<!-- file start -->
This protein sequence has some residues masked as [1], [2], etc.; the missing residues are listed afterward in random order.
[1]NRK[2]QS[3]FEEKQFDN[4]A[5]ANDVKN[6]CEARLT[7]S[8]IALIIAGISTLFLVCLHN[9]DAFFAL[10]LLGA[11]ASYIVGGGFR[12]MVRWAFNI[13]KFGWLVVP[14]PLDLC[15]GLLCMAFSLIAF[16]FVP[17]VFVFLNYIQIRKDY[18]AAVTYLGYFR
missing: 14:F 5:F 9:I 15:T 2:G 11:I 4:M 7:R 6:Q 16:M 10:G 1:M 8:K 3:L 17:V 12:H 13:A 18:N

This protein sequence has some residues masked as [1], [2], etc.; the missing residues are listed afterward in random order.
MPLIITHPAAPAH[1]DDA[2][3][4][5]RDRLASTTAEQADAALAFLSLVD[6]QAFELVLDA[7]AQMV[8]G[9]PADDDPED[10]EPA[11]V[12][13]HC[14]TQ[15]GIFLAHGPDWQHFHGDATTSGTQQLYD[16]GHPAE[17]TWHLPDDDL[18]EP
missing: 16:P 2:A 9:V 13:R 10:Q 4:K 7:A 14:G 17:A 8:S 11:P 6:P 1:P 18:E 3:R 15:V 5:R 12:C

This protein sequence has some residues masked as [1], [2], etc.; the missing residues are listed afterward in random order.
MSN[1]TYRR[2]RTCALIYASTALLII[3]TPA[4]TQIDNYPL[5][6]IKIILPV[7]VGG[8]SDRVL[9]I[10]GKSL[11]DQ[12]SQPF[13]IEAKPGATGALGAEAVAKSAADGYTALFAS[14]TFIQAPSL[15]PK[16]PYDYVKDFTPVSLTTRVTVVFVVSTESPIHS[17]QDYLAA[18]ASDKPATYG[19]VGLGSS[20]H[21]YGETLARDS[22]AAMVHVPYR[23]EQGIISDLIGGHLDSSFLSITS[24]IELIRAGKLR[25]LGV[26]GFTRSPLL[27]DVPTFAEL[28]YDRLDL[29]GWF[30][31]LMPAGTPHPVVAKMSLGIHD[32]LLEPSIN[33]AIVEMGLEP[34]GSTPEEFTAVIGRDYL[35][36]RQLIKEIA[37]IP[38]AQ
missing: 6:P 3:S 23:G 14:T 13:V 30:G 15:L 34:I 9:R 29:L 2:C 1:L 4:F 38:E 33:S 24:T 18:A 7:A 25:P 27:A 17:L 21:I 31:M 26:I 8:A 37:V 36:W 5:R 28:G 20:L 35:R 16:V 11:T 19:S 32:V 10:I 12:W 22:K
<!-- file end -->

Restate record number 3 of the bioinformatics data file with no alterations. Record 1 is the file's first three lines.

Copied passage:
This protein sequence has some residues masked as [1], [2], etc.; the missing residues are listed afterward in random order.
MSN[1]TYRR[2]RTCALIYASTALLII[3]TPA[4]TQIDNYPL[5][6]IKIILPV[7]VGG[8]SDRVL[9]I[10]GKSL[11]DQ[12]SQPF[13]IEAKPGATGALGAEAVAKSAADGYTALFAS[14]TFIQAPSL[15]PK[16]PYDYVKDFTPVSLTTRVTVVFVVSTESPIHS[17]QDYLAA[18]ASDKPATYG[19]VGLGSS[20]H[21]YGETLARDS[22]AAMVHVPYR[23]EQGIISDLIGGHLDSSFLSITS[24]IELIRAGKLR[25]LGV[26]GFTRSPLL[27]DVPTFAEL[28]YDRLDL[29]GWF[30][31]LMPAGTPHPVVAKMSLGIHD[32]LLEPSIN[33]AIVEMGLEP[34]GSTPEEFTAVIGRDYL[35][36]RQLIKEIA[37]IP[38]AQ
missing: 6:P 3:S 23:G 14:T 13:V 30:G 15:L 34:I 9:R 29:L 2:C 1:L 4:F 38:E 33:S 24:T 18:A 7:A 25:P 27:A 17:L 21:I 31:M 26:I 8:A 37:V 36:W 5:R 28:G 20:L 35:R 16:V 11:T 19:S 32:V 10:I 12:W 22:K